After Life bows out on a happy note
It dropped its first season in March 2019, at a time when death was personal. Its subsequent seasons — in April 2020 and now in January 2022 — have come into a world where death has become more personal, even when it affects someone you don’t even know. The pandemic, in more ways than one, has been a leveller and a unifier. Grief and coping with the aftermath of a grave loss, is now a given. So is the daily realisation that life, no matter what turn it takes, has to go on.
After Life, a bittersweet tale of a man going to pieces after losing his life to cancer and channelising his grief into making life uncomfortable for everyone around him courtesy his caustic tongue, struck an immediate chord with its seamless mix of black comedy and debilitating melancholy. That it came from the pen of Ricky Gervais, the man who has swigged a glass of whisky and taken Hollywood to the cleaners (often controversially) as host at many a Golden Globes night, was a big surprise.
And then we watched Gervais as Tony, an unlikable bloke left mentally maimed to the point of being suicidal by the death of his wife Lisa (Kerry Godliman , who pops up in almost every episode in all three seasons), with the show acing its exploration of loss, depression, resilience and eventually optimism. Season One was an outright winner, making viewers laugh and cry — sometimes both simultaneously — and though the second season wasn’t as inventive or funny as the first, we remained invested in Tony’s grief and his feeble attempts, buoyed by those who cared for him, to reclaim his life.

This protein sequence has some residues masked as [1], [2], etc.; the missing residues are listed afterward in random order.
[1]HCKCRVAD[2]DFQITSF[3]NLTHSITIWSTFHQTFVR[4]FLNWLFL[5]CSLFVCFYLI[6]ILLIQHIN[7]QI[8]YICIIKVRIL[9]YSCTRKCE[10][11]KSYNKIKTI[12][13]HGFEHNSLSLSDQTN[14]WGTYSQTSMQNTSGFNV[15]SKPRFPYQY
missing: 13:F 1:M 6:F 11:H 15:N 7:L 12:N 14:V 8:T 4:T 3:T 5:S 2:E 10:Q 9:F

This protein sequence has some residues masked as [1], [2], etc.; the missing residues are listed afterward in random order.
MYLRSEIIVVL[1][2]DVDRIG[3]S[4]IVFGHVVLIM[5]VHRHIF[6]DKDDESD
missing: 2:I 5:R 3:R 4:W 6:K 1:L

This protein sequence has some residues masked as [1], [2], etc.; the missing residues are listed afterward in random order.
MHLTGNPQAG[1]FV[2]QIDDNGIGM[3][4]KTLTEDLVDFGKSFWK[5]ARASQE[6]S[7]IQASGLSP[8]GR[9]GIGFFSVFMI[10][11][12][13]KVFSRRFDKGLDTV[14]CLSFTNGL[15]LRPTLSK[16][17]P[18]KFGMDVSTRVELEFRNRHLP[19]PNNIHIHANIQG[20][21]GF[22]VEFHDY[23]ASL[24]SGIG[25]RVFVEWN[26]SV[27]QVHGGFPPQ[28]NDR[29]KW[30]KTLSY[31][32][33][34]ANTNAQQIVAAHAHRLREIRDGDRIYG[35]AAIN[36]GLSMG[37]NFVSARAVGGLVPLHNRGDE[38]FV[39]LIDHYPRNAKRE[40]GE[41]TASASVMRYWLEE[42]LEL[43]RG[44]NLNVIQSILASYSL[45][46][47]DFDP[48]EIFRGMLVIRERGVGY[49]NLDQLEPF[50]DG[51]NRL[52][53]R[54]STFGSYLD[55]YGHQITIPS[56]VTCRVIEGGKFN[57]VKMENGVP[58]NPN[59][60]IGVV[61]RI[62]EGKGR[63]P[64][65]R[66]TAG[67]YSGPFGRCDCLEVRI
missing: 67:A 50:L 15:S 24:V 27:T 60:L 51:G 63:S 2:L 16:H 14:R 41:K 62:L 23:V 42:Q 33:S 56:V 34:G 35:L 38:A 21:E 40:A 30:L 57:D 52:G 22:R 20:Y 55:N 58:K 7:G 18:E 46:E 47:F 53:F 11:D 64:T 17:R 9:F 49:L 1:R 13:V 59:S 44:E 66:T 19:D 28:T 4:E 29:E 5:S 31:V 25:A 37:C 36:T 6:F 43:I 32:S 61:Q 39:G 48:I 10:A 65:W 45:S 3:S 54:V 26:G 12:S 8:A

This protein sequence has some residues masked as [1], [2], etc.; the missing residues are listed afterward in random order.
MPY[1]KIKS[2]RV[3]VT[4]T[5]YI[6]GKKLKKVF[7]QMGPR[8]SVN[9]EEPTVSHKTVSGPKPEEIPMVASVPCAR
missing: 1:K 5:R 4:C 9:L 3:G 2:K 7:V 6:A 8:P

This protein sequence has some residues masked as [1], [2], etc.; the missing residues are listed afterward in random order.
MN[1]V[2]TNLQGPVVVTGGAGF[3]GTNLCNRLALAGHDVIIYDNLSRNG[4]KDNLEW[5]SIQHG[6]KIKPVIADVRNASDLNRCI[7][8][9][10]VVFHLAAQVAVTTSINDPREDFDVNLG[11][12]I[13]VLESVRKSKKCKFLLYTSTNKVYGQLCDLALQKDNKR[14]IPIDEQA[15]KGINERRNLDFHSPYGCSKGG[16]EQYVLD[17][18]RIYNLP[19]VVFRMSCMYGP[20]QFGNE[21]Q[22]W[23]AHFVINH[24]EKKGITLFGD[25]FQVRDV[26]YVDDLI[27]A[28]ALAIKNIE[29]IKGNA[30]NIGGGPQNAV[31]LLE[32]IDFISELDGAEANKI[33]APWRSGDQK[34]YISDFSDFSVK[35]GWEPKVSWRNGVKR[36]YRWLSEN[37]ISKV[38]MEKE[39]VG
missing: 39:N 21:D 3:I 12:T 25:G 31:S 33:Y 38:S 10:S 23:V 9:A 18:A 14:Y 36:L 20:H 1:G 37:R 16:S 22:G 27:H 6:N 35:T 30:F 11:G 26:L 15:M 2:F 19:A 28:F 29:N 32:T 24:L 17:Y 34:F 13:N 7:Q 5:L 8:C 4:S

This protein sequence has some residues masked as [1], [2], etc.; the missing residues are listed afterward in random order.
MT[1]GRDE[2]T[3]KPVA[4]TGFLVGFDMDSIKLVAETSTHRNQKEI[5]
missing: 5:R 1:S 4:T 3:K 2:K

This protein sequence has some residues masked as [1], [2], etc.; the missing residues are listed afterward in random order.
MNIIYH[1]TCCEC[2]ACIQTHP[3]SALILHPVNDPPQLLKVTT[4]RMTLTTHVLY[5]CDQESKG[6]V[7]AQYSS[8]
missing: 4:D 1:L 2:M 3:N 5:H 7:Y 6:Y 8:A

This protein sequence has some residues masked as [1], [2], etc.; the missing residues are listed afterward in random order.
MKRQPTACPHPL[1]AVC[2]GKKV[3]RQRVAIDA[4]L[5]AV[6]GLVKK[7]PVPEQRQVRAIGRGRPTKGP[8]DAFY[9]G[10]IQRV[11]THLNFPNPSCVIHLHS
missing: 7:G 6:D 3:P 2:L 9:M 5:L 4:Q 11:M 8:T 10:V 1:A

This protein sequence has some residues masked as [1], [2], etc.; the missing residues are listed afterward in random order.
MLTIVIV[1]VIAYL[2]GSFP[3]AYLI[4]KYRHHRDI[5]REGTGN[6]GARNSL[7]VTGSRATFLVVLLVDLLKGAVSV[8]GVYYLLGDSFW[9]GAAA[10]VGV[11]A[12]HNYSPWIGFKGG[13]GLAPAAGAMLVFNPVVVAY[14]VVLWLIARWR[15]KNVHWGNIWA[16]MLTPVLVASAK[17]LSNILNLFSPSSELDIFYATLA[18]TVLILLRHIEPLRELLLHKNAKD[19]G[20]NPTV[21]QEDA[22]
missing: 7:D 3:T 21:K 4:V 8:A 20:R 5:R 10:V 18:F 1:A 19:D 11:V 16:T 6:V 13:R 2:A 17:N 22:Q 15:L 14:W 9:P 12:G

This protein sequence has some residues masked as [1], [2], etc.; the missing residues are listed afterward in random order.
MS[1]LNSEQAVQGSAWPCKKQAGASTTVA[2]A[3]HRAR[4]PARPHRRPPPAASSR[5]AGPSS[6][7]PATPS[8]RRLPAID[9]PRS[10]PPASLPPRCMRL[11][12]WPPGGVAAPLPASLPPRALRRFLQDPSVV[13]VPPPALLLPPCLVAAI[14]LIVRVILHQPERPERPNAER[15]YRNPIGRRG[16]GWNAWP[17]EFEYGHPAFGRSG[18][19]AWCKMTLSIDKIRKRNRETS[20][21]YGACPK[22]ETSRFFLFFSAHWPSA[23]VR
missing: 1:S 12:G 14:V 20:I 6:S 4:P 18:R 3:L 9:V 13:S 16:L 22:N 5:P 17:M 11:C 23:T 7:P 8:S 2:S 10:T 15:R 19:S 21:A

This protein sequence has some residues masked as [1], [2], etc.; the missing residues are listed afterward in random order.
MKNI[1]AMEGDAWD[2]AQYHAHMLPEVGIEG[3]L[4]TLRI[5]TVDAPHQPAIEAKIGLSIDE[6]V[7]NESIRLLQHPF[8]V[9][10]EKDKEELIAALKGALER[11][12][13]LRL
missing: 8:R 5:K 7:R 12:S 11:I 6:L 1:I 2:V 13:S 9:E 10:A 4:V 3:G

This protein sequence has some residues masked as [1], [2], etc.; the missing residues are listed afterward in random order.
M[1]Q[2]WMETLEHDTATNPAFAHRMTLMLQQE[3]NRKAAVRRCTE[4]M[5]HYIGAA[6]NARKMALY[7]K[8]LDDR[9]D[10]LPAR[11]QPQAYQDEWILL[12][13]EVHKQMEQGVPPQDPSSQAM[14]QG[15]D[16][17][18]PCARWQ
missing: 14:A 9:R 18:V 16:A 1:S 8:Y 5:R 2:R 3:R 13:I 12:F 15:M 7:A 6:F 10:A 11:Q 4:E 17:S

“I don’t know why we can’t just carry on like this? Let’s just carry on, you know, and nothing changes. Groundhog Day,” is one of the many memorable lines in Season 2, delivered by Tony to fellow griever Anne (Penelope Wilton) as they sit on that famous bench, staring at the graves of the partners they have lost. Season 3, in many ways, is Groundhog Day. It’s more soapy and sentimental, and while we realise that Gervais has to tie up the loose strings and push Tony towards closure, we also miss the sparkling wit — it’s there all right, but just not there, if you know what we mean — that has come to define After Life.
Season 3 is not bad. Not by a mile. It’s just that nothing really momentous happens. Tony continues to glug bottles of wine while watching old videos of Lisa’s on his laptop. Tony’s state of inertia, which we understand has been his way of coping with his grief, now seeps into the show. A lot of After Life, in this season, is on repeat. Tony and his photographer colleague Lenny (Tony Way) halfheartedly reporting the town’s quirky stories (we did love the one of a seance medium who doubles as a soft porn writer). Tony and Anne talking about life, death and life after death. The supporting characters also exhibit little growth, being pushed at the end towards some kind of an abrupt closure.
But it’s the season’s final moments — and also the show’s, given that it’s the last season — that shows us yet again how After Life has time and again skilfully balanced humour and heartbreak. Tony’s visit to a hospital with knee-high cancer patients effortlessly talking about life and death in the same breath, changes something in him. It leads to a few moments that will make you both smile and shed a tear. And yet power on through what is called life. Just like After Life always has.
THE SHOW’S BEST LINES
I’d rather be nowhere with her than somewhere without her.
A society grows great when old men plant trees, the shade of which they know they’ll never sit in.
I’d rather live missing him than for him to live missing me. That’s how much I love him.
I don’t miss doing things with Lisa. I miss doing nothing with Lisa.
TYPICALLY TONY THINGS
Hi. I’m Tony. I don’t want to appear ageist but are those your own teeth?
Hardly scarred for life. She’s 93. If she lives to 100, she’s only been scarred for 7 per cent of her life.
I wanted to punch a bloke in the cafe yesterday for yawning too loudly. It’s like celebrating being tired.